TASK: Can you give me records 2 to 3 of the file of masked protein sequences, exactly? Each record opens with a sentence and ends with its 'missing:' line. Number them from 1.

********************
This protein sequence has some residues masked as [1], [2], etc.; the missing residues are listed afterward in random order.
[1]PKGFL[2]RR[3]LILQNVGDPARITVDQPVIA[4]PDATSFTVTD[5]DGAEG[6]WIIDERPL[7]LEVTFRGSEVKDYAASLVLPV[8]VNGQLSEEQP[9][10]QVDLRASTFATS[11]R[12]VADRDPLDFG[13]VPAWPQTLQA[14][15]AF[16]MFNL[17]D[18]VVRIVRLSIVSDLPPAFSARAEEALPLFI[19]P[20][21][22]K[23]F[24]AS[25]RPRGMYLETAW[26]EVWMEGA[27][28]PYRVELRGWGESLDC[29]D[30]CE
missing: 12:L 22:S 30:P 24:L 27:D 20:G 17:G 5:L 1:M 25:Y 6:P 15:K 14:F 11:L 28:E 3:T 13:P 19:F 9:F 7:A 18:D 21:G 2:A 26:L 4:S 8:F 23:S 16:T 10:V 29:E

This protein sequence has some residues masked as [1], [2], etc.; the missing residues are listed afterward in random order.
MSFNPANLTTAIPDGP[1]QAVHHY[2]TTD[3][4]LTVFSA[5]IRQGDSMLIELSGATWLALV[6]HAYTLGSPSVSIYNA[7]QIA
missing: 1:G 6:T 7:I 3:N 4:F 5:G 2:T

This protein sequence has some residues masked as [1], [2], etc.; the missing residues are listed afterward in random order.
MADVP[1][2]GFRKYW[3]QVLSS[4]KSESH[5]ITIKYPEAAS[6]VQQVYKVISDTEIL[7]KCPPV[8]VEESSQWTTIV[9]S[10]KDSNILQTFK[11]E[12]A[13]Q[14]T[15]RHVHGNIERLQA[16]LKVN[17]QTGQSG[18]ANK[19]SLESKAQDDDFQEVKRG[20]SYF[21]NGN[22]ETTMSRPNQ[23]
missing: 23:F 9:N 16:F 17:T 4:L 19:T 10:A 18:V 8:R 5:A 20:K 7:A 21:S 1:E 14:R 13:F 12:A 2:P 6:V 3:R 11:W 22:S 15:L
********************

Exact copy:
This protein sequence has some residues masked as [1], [2], etc.; the missing residues are listed afterward in random order.
MSFNPANLTTAIPDGP[1]QAVHHY[2]TTD[3][4]LTVFSA[5]IRQGDSMLIELSGATWLALV[6]HAYTLGSPSVSIYNA[7]QIA
missing: 1:G 6:T 7:I 3:N 4:F 5:G 2:T

This protein sequence has some residues masked as [1], [2], etc.; the missing residues are listed afterward in random order.
MADVP[1][2]GFRKYW[3]QVLSS[4]KSESH[5]ITIKYPEAAS[6]VQQVYKVISDTEIL[7]KCPPV[8]VEESSQWTTIV[9]S[10]KDSNILQTFK[11]E[12]A[13]Q[14]T[15]RHVHGNIERLQA[16]LKVN[17]QTGQSG[18]ANK[19]SLESKAQDDDFQEVKRG[20]SYF[21]NGN[22]ETTMSRPNQ[23]
missing: 23:F 9:N 16:F 17:T 4:L 19:T 10:A 18:V 8:R 5:A 20:K 7:A 21:S 1:E 14:R 13:F 12:A 2:P 6:V 3:R 11:W 22:S 15:L